See if there are any gardeners near you that have compost bins/piles. They'll happily take the old dirt off you. Or make your own compost pile and put your kitchen scraps, lawn clipping, cardboard (like paper towel and tp rolls) and newspaper in it. Will save you some garbage to throw out and you get nice stuff to add back to your garden next year.
Scarlet runners will go everywhere - with vigor. Beware.
A lot of people forget about the vining version of Nasturtium. The flowers/seeds are edible and would be great in a salad. Plus they have a mixture of red/orange/yellow flowers.
You don't have to dig, technically. You can get a delivery of a giant pile of good soil and just make raised beds and plant on top.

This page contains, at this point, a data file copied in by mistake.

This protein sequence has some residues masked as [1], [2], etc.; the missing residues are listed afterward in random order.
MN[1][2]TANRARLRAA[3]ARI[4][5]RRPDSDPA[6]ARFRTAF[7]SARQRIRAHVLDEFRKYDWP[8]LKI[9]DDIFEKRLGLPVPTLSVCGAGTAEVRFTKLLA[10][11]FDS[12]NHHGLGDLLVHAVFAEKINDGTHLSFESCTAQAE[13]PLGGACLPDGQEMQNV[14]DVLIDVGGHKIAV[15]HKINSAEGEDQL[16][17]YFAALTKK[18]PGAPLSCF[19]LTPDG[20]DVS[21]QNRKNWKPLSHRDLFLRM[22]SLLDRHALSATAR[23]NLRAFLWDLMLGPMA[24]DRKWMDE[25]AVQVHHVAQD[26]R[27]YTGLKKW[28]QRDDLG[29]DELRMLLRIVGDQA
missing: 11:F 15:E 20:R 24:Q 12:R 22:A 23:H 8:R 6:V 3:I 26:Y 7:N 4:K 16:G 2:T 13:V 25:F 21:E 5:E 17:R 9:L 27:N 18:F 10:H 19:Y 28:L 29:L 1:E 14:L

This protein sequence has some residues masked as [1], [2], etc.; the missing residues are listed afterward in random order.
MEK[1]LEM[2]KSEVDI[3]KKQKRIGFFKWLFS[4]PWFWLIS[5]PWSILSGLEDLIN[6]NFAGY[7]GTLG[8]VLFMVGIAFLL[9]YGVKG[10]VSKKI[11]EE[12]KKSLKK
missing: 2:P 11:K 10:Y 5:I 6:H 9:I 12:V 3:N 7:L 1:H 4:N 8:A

Or start out by laying an extra thick mulch over the area you want to kill, then work at it next year.
For added support, install some cut tree poles (poplar is good) or bamboo. Make a type of wigwam/teepee for the beans/flowers to climb on. There are also cutesy decorative things at garden centers for climbing vines.
If you planted in old dirt, the plants may not be happy there. Supplement feed with seaweed concentrate/fish emulsion. The beans will fix nitrogen in the soil and so don't need much fertilizer. But morning glories are slightly heavy feeders.
If you have any amount of space whatsoever, try and plant some salad greens. Many mixtures out there are quite colorful in their own right and taste way better (and cheaper too) than the stuff at the store. Baby lettuce grown at home only takes about 28-30 days and you can do what's called "cut and come again." Give them a "haircut" and they will regrow 3-4 times.